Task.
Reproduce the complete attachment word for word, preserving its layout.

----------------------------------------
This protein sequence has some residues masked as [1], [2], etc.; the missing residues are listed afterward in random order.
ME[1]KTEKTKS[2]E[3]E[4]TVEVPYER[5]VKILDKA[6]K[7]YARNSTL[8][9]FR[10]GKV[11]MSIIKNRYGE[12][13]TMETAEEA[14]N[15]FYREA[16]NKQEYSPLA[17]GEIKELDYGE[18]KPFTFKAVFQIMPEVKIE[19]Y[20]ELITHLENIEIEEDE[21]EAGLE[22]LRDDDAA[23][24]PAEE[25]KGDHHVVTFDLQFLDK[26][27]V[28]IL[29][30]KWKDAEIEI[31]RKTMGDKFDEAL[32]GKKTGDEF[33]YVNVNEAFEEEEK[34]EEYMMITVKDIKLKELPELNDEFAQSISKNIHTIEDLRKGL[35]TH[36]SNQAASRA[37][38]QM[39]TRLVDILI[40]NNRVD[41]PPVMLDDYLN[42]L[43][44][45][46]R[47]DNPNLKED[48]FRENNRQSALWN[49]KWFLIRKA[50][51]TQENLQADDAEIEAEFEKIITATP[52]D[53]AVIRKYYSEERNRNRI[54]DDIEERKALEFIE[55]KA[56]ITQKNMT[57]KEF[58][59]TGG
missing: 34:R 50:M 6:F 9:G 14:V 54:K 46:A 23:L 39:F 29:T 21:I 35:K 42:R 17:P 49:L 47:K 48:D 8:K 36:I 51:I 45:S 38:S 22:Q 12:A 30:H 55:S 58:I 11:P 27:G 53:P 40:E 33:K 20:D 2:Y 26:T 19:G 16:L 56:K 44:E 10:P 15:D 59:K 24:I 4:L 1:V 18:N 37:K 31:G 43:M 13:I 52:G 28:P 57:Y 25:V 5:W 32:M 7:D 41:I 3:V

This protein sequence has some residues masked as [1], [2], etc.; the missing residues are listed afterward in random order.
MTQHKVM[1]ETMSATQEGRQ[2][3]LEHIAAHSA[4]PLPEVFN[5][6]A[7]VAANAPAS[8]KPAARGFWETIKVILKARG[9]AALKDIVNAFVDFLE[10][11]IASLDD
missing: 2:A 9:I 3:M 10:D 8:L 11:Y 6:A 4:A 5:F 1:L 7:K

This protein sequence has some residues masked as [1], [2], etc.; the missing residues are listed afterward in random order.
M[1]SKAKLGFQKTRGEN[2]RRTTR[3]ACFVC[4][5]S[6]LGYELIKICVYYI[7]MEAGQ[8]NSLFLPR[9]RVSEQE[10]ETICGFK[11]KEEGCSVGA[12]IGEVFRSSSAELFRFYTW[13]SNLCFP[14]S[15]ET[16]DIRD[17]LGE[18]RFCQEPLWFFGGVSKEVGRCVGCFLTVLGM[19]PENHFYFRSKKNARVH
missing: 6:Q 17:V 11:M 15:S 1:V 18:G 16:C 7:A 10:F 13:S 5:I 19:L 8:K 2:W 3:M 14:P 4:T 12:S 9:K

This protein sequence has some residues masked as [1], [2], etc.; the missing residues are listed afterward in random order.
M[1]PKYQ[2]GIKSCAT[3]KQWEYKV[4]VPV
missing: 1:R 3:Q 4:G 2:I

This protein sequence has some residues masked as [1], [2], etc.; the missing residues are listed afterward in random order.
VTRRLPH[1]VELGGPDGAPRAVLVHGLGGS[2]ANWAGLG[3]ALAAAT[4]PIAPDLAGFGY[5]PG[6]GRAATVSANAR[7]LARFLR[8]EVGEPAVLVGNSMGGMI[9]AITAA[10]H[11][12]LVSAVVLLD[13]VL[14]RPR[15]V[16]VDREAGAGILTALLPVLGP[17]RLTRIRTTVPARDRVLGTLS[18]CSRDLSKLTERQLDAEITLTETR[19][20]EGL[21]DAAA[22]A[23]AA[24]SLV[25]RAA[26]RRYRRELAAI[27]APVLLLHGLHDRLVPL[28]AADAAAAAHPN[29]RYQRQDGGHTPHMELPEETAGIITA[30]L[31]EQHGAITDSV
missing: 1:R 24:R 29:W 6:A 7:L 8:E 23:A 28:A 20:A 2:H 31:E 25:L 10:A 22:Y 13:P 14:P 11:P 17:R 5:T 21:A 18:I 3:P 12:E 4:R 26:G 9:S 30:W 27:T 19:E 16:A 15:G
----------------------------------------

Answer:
This protein sequence has some residues masked as [1], [2], etc.; the missing residues are listed afterward in random order.
ME[1]KTEKTKS[2]E[3]E[4]TVEVPYER[5]VKILDKA[6]K[7]YARNSTL[8][9]FR[10]GKV[11]MSIIKNRYGE[12][13]TMETAEEA[14]N[15]FYREA[16]NKQEYSPLA[17]GEIKELDYGE[18]KPFTFKAVFQIMPEVKIE[19]Y[20]ELITHLENIEIEEDE[21]EAGLE[22]LRDDDAA[23][24]PAEE[25]KGDHHVVTFDLQFLDK[26][27]V[28]IL[29][30]KWKDAEIEI[31]RKTMGDKFDEAL[32]GKKTGDEF[33]YVNVNEAFEEEEK[34]EEYMMITVKDIKLKELPELNDEFAQSISKNIHTIEDLRKGL[35]TH[36]SNQAASRA[37][38]QM[39]TRLVDILI[40]NNRVD[41]PPVMLDDYLN[42]L[43][44][45][46]R[47]DNPNLKED[48]FRENNRQSALWN[49]KWFLIRKA[50][51]TQENLQADDAEIEAEFEKIITATP[52]D[53]AVIRKYYSEERNRNRI[54]DDIEERKALEFIE[55]KA[56]ITQKNMT[57]KEF[58][59]TGG
missing: 34:R 50:M 6:F 9:G 14:V 54:K 46:A 23:L 39:F 29:T 21:I 35:K 42:R 17:P 49:L 47:K 48:D 8:K 36:I 51:I 45:S 38:S 22:Q 12:A 30:H 55:S 58:I 11:P 27:G 53:P 40:E 33:K 20:D 2:Y 26:T 19:G 16:L 56:K 44:E 10:P 15:D 59:K 24:I 4:L 1:V 18:N 37:K 31:G 43:M 13:I 52:G 28:P 57:Y 25:V 5:W 32:M 7:D 41:I 3:V

This protein sequence has some residues masked as [1], [2], etc.; the missing residues are listed afterward in random order.
MTQHKVM[1]ETMSATQEGRQ[2][3]LEHIAAHSA[4]PLPEVFN[5][6]A[7]VAANAPAS[8]KPAARGFWETIKVILKARG[9]AALKDIVNAFVDFLE[10][11]IASLDD
missing: 2:A 9:I 3:M 10:D 8:L 11:Y 6:A 4:A 5:F 1:L 7:K

This protein sequence has some residues masked as [1], [2], etc.; the missing residues are listed afterward in random order.
M[1]SKAKLGFQKTRGEN[2]RRTTR[3]ACFVC[4][5]S[6]LGYELIKICVYYI[7]MEAGQ[8]NSLFLPR[9]RVSEQE[10]ETICGFK[11]KEEGCSVGA[12]IGEVFRSSSAELFRFYTW[13]SNLCFP[14]S[15]ET[16]DIRD[17]LGE[18]RFCQEPLWFFGGVSKEVGRCVGCFLTVLGM[19]PENHFYFRSKKNARVH
missing: 6:Q 17:V 11:M 15:S 1:V 18:G 16:C 7:A 10:F 13:S 5:I 19:L 8:K 2:W 3:M 14:P 4:T 12:S 9:K

This protein sequence has some residues masked as [1], [2], etc.; the missing residues are listed afterward in random order.
M[1]PKYQ[2]GIKSCAT[3]KQWEYKV[4]VPV
missing: 1:R 3:Q 4:G 2:I

This protein sequence has some residues masked as [1], [2], etc.; the missing residues are listed afterward in random order.
VTRRLPH[1]VELGGPDGAPRAVLVHGLGGS[2]ANWAGLG[3]ALAAAT[4]PIAPDLAGFGY[5]PG[6]GRAATVSANAR[7]LARFLR[8]EVGEPAVLVGNSMGGMI[9]AITAA[10]H[11][12]LVSAVVLLD[13]VL[14]RPR[15]V[16]VDREAGAGILTALLPVLGP[17]RLTRIRTTVPARDRVLGTLS[18]CSRDLSKLTERQLDAEITLTETR[19][20]EGL[21]DAAA[22]A[23]AA[24]SLV[25]RAA[26]RRYRRELAAI[27]APVLLLHGLHDRLVPL[28]AADAAAAAHPN[29]RYQRQDGGHTPHMELPEETAGIITA[30]L[31]EQHGAITDSV
missing: 1:R 24:R 29:W 6:A 7:L 8:E 23:A 28:A 20:A 2:H 31:E 25:L 10:A 22:Y 13:P 14:P 11:P 17:R 5:T 21:A 18:I 3:P 12:E 4:R 26:G 9:S 30:W 27:T 19:E 16:A 15:G